There are plenty of late-night Fringe shows where comedians can
exploit a hidden talent, but
few can be more enjoyable than The Horne
Section. Compered by affable host Alex Horne and
held in the glorious setting of the Spiegeltent, the show features
several guest acts each
night, to be accompanied in their endeavours by the house band
(the eponymous 'Section').
The night of this review, those guests were Canadian comic Phil
Nichol, 'funniest man in
France' Marcel Lucont, and pub landlord Al Murray.
Nichol fared well; he made good use of the band, challenging them
to play metal and
Norwegian trip-hop, and elicited an enthusiastic crowd singalong
of "The Only Gay Eskimo".
Lucont's low-key French arrogance seemed to miss the mark somehow,
though he did succeed in
crowdsurfing his way out of the Spiegeltent. Al Murray took us on
a typically xenophobic
trip around the world, with the aid of an inflatable globe and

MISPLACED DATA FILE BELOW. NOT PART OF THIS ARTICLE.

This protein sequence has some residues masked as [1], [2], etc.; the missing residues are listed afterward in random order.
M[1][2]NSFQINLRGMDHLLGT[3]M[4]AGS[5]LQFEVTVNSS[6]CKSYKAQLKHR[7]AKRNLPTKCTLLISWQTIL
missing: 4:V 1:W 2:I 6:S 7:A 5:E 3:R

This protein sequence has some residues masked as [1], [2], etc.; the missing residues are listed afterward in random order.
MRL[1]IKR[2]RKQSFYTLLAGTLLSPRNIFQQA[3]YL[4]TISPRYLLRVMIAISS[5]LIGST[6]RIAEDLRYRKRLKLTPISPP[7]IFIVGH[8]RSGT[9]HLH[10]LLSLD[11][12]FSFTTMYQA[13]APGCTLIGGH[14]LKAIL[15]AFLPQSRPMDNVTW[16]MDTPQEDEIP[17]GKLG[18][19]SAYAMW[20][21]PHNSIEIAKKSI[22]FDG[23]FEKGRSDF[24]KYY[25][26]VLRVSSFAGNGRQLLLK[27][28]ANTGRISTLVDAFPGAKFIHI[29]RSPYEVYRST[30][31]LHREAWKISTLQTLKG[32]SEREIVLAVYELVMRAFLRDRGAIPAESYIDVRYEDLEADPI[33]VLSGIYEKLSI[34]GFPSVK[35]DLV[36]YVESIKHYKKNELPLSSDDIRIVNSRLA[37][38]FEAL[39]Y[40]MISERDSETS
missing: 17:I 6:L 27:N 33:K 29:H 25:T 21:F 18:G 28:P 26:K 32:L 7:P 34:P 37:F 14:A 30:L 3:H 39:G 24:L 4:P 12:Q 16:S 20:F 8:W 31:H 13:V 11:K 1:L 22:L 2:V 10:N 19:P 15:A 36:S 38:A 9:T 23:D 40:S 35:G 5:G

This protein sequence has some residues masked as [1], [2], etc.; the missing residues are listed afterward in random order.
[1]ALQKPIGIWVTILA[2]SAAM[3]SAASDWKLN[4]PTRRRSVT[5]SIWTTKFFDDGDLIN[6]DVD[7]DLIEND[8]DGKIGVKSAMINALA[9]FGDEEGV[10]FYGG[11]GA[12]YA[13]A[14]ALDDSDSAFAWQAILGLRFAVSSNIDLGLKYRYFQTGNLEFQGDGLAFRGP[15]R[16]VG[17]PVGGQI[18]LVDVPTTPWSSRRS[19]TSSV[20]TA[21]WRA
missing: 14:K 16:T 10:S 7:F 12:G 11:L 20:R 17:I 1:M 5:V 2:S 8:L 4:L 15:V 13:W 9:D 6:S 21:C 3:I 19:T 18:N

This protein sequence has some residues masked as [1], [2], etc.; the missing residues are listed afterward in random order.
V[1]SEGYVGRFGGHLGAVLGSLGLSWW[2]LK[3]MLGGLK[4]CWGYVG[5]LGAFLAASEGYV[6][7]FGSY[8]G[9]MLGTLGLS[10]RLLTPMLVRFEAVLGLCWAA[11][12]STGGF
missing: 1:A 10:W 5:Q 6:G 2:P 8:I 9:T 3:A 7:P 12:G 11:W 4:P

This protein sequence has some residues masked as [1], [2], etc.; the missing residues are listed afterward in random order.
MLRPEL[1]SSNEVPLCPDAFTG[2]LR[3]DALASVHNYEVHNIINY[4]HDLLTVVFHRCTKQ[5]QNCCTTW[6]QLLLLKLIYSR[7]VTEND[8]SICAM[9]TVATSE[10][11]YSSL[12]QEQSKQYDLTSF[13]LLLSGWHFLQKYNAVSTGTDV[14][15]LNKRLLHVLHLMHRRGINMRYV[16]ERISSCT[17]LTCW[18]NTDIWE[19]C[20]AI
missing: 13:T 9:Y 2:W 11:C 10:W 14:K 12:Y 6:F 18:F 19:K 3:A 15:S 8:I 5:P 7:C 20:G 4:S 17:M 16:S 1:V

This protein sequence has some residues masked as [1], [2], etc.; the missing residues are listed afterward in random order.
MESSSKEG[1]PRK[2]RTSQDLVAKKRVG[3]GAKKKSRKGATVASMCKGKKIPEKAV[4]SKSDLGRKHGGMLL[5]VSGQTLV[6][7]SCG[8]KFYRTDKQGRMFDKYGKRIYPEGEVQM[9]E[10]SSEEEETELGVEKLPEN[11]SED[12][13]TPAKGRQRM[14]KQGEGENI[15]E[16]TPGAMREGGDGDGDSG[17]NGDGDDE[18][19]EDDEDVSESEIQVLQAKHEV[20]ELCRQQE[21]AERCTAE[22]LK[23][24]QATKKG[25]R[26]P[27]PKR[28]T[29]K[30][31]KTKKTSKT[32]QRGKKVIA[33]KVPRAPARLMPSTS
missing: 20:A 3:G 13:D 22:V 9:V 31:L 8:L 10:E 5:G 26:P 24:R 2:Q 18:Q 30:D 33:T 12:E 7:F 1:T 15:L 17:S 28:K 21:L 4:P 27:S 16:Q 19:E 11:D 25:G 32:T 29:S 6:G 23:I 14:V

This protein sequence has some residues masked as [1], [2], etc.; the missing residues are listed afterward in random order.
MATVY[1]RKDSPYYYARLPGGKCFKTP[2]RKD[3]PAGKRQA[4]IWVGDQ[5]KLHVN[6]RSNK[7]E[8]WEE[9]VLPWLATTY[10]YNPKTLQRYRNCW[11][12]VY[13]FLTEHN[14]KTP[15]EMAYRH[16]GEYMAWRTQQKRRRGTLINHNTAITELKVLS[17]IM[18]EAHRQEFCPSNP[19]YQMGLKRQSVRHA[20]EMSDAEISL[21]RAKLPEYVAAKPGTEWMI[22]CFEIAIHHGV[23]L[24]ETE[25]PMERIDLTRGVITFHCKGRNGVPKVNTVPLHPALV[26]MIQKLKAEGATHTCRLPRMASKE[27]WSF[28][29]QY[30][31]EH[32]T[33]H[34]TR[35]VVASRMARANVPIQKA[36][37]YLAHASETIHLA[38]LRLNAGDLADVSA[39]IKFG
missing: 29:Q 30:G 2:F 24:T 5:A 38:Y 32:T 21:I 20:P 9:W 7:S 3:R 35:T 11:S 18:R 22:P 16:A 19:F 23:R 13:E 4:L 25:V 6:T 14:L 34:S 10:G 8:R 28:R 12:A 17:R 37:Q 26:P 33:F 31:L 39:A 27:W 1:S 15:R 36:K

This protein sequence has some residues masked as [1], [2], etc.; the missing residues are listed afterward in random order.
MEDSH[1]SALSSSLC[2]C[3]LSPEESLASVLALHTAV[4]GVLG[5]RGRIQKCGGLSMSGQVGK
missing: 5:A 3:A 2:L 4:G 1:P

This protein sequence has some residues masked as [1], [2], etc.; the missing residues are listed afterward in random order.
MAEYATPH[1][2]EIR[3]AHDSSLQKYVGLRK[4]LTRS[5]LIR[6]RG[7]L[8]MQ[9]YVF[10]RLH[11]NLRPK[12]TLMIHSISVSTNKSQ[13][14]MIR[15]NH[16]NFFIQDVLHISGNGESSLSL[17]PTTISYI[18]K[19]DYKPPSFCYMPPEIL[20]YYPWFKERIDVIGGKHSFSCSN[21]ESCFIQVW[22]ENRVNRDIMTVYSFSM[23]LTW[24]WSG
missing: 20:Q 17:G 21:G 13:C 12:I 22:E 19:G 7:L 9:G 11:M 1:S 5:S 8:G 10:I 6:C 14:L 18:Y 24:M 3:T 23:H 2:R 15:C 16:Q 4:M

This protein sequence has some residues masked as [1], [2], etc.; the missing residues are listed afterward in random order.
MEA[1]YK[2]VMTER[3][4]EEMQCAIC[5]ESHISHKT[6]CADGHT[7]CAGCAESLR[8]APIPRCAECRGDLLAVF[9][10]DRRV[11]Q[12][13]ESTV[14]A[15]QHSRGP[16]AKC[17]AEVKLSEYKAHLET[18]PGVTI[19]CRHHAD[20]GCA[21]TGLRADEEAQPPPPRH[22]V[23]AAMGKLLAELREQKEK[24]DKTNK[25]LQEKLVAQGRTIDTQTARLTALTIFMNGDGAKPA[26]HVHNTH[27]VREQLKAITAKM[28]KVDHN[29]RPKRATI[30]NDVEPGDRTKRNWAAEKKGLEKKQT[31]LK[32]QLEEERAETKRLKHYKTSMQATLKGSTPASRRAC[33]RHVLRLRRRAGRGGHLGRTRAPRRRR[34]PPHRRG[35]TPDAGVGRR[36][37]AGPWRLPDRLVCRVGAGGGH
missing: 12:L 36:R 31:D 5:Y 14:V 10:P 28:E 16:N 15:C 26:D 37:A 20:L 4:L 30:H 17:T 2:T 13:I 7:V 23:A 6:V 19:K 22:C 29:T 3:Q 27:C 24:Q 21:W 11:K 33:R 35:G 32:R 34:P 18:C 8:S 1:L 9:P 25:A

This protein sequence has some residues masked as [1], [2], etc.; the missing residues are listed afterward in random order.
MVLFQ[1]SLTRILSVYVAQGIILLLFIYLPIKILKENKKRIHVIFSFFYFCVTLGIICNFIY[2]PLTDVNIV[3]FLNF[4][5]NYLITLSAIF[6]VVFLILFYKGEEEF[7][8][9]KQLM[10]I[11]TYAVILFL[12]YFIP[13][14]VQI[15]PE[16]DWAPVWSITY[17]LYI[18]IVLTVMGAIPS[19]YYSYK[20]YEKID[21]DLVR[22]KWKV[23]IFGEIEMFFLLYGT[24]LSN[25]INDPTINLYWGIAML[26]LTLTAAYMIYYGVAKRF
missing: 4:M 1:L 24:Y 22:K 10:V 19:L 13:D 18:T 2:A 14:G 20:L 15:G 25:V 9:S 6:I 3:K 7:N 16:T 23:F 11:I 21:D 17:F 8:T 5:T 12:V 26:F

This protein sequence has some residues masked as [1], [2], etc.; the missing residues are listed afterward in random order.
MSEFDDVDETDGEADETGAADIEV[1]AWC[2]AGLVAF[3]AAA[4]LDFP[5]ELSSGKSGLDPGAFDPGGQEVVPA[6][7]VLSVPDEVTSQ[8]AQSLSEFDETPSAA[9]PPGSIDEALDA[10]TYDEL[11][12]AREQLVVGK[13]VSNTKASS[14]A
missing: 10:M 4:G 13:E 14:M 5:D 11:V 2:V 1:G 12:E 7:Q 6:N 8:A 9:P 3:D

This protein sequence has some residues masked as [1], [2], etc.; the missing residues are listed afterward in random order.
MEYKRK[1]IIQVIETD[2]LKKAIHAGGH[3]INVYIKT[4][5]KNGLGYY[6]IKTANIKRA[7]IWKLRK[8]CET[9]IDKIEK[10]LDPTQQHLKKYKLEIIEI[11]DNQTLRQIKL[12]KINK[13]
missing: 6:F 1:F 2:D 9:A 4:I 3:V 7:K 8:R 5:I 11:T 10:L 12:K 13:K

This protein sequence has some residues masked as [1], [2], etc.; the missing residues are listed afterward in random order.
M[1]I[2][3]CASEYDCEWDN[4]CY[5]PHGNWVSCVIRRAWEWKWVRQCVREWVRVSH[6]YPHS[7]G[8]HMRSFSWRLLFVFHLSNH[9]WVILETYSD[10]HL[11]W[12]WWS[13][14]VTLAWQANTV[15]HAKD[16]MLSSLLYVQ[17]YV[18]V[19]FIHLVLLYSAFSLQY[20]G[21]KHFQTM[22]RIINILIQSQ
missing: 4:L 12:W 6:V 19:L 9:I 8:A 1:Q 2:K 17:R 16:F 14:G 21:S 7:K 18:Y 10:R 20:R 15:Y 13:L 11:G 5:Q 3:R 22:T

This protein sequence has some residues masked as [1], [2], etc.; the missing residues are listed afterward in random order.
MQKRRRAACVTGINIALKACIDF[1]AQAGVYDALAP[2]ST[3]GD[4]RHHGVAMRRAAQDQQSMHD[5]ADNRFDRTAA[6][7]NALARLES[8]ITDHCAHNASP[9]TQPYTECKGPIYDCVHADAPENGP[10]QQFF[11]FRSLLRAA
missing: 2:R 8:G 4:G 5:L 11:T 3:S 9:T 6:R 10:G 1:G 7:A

off-the-cuff musical backing by the band.
The real stars of the show, however, are The Horne Section
themselves. Joe Stilgoe (piano),
Ben Reynolds (drums), Will Collier (bass), Mark Brown (saxophone)
and Joe Auckland (trumpet)
show astonishing musical dexterity, working their way from samba
tunes to the sounds of a
Swiss cuckoo clock via the French national anthem. Their own,
guest act-free song confessing
their true musical ambition is probably the highlight of the
The Horne Section have already graced The Lyric on Shaftesbury
Avenue; on current form, it
won't be too long before they return to the West End.